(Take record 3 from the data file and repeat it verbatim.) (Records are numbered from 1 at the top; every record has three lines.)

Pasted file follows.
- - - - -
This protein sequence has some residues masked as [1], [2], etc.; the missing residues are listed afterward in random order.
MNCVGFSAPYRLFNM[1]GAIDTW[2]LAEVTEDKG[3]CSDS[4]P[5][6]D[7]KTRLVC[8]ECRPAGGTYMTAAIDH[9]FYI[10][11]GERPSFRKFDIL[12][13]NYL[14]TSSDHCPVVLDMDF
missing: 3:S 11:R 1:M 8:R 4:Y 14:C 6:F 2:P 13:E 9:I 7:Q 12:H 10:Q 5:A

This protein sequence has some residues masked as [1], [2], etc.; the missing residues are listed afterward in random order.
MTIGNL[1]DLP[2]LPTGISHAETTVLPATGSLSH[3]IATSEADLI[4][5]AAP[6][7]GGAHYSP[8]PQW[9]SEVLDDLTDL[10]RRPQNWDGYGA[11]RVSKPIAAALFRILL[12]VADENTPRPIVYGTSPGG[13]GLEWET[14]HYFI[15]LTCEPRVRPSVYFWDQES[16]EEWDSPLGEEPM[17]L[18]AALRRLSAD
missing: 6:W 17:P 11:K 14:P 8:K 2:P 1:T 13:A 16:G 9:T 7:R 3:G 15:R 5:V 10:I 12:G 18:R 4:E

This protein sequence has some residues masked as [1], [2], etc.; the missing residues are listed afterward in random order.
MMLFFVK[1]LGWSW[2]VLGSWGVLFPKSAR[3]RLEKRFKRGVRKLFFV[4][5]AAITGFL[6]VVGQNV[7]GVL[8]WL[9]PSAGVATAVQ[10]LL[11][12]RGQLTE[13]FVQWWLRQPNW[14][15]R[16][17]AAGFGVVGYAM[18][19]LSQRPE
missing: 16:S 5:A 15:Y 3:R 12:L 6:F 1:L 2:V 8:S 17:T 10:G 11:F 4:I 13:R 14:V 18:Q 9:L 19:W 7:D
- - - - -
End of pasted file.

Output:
This protein sequence has some residues masked as [1], [2], etc.; the missing residues are listed afterward in random order.
MMLFFVK[1]LGWSW[2]VLGSWGVLFPKSAR[3]RLEKRFKRGVRKLFFV[4][5]AAITGFL[6]VVGQNV[7]GVL[8]WL[9]PSAGVATAVQ[10]LL[11][12]RGQLTE[13]FVQWWLRQPNW[14][15]R[16][17]AAGFGVVGYAM[18][19]LSQRPE
missing: 16:S 5:A 15:Y 3:R 12:L 6:F 1:L 2:V 8:S 17:T 10:G 11:F 4:I 13:R 14:V 18:Q 9:L 19:W 7:D